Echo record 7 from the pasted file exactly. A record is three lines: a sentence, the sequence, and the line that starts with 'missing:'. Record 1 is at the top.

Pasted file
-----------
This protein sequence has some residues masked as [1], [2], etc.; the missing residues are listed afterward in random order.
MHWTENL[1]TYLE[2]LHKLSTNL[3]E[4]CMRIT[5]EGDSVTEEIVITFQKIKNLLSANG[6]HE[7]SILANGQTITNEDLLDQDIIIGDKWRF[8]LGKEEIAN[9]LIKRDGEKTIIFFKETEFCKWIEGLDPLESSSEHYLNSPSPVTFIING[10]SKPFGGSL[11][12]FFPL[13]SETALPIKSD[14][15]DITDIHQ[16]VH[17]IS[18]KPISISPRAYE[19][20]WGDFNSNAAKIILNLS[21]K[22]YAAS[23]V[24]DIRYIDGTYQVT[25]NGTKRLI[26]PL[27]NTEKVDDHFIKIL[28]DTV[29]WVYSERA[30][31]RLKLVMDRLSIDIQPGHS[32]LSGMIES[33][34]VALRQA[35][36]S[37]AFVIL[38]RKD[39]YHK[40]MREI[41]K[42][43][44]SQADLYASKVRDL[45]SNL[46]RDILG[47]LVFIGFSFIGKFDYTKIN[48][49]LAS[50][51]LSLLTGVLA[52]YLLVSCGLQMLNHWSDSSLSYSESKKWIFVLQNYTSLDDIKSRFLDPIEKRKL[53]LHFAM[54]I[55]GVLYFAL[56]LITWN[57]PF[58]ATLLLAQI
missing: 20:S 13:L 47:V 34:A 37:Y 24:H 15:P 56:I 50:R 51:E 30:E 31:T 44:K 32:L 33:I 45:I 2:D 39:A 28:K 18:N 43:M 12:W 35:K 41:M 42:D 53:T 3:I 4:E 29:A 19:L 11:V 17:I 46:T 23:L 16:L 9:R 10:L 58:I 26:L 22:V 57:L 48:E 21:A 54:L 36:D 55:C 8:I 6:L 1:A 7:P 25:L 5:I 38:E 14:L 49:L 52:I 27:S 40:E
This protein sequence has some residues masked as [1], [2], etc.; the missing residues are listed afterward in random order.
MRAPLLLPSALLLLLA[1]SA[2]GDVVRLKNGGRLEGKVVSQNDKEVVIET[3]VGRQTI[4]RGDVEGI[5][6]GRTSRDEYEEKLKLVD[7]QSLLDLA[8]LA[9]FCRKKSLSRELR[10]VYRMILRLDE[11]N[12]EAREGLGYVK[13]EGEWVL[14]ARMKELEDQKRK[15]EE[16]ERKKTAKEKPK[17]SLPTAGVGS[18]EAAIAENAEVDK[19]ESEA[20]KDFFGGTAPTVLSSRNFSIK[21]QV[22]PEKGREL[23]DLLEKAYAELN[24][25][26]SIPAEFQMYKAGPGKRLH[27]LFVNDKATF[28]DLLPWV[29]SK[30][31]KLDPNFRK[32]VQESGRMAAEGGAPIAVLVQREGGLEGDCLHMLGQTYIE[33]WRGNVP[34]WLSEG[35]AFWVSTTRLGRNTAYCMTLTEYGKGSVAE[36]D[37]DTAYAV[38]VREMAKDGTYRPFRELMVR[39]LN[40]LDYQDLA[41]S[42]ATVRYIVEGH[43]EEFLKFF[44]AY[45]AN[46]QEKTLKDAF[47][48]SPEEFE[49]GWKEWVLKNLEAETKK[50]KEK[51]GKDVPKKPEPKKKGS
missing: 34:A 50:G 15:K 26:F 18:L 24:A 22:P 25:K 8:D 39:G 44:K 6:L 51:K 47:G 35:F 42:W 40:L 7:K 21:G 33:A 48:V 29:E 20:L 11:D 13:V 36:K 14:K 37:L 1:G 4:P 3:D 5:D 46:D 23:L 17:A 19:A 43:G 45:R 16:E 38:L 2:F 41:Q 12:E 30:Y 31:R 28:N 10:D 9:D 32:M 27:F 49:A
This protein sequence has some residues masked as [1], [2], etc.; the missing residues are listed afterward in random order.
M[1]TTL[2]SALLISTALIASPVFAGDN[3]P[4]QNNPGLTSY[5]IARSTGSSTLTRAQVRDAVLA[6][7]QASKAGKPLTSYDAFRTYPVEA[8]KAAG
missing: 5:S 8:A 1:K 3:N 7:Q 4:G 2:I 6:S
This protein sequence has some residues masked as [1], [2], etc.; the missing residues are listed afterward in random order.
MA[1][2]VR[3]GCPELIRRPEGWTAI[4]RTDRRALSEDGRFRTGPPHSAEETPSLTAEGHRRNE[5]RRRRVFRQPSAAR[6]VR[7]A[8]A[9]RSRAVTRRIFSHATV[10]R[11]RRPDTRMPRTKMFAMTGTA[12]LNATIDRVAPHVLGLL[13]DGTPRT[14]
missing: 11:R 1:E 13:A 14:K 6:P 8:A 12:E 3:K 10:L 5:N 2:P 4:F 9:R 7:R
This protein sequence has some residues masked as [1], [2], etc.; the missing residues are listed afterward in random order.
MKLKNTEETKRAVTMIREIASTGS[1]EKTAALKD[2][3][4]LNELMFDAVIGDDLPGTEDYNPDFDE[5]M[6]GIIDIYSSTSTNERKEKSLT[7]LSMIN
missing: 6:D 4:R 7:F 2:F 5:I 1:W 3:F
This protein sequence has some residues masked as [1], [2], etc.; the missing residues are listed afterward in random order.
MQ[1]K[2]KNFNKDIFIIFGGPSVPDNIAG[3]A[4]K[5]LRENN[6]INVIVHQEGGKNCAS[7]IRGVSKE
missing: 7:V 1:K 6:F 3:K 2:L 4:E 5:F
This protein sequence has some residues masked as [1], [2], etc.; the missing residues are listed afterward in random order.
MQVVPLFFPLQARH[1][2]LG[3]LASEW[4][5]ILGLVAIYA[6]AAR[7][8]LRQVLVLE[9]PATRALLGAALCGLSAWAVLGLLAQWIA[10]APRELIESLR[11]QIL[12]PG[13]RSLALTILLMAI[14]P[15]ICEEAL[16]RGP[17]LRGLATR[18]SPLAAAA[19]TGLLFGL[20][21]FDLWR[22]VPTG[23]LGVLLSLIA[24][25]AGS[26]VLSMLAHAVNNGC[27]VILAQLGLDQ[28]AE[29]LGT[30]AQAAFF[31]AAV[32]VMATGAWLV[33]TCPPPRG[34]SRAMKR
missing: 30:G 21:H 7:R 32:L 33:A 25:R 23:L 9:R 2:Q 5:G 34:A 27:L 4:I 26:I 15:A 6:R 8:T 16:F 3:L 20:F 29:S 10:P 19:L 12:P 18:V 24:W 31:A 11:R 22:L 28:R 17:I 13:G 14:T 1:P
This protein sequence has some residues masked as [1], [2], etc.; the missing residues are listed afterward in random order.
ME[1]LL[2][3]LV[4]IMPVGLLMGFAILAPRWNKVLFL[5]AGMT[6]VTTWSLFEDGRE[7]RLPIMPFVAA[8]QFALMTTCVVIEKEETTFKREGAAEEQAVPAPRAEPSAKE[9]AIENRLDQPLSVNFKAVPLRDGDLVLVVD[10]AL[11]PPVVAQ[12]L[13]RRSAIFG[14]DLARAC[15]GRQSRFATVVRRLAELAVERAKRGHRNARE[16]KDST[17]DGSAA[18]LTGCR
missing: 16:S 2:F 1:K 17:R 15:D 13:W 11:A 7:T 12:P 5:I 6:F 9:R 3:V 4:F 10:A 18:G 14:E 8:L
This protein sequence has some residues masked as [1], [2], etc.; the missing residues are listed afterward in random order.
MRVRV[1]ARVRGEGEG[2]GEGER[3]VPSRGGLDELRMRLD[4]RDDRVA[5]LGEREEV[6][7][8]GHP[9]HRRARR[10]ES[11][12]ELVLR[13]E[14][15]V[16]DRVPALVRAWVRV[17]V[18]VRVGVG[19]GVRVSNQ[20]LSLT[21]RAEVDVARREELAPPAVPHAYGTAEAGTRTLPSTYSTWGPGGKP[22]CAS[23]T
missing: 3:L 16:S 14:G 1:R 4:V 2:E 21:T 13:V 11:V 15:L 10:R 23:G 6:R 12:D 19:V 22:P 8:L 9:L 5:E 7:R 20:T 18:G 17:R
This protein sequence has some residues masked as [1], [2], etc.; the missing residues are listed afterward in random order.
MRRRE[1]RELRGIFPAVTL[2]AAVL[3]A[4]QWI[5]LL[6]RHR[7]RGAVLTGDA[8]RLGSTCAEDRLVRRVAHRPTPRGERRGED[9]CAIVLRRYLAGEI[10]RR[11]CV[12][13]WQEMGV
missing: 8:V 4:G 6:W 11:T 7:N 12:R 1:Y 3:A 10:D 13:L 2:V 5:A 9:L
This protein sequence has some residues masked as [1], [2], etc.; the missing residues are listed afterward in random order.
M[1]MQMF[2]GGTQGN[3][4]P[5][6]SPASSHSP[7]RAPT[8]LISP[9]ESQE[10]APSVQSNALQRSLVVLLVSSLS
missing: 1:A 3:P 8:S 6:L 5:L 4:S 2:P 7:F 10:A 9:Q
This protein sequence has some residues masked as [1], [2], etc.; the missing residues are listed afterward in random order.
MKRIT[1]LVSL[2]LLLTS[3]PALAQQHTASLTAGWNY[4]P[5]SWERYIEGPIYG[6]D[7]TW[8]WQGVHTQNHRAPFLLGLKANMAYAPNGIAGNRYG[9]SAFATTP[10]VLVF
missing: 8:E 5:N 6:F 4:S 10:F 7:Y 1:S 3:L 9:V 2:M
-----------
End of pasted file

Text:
This protein sequence has some residues masked as [1], [2], etc.; the missing residues are listed afterward in random order.
MQVVPLFFPLQARH[1][2]LG[3]LASEW[4][5]ILGLVAIYA[6]AAR[7][8]LRQVLVLE[9]PATRALLGAALCGLSAWAVLGLLAQWIA[10]APRELIESLR[11]QIL[12]PG[13]RSLALTILLMAI[14]P[15]ICEEAL[16]RGP[17]LRGLATR[18]SPLAAAA[19]TGLLFGL[20][21]FDLWR[22]VPTG[23]LGVLLSLIA[24][25]AGS[26]VLSMLAHAVNNGC[27]VILAQLGLDQ[28]AE[29]LGT[30]AQAAFF[31]AAV[32]VMATGAWLV[33]TCPPPRG[34]SRAMKR
missing: 30:G 21:H 7:R 32:L 33:A 25:R 23:L 9:R 2:Q 5:G 34:A 27:L 4:I 26:I 15:A 6:R 8:T 16:F 3:L 20:F 29:S 10:P 19:L 12:P 18:V 24:W 31:A 11:R 22:L 28:R 17:I 13:G 14:T 1:P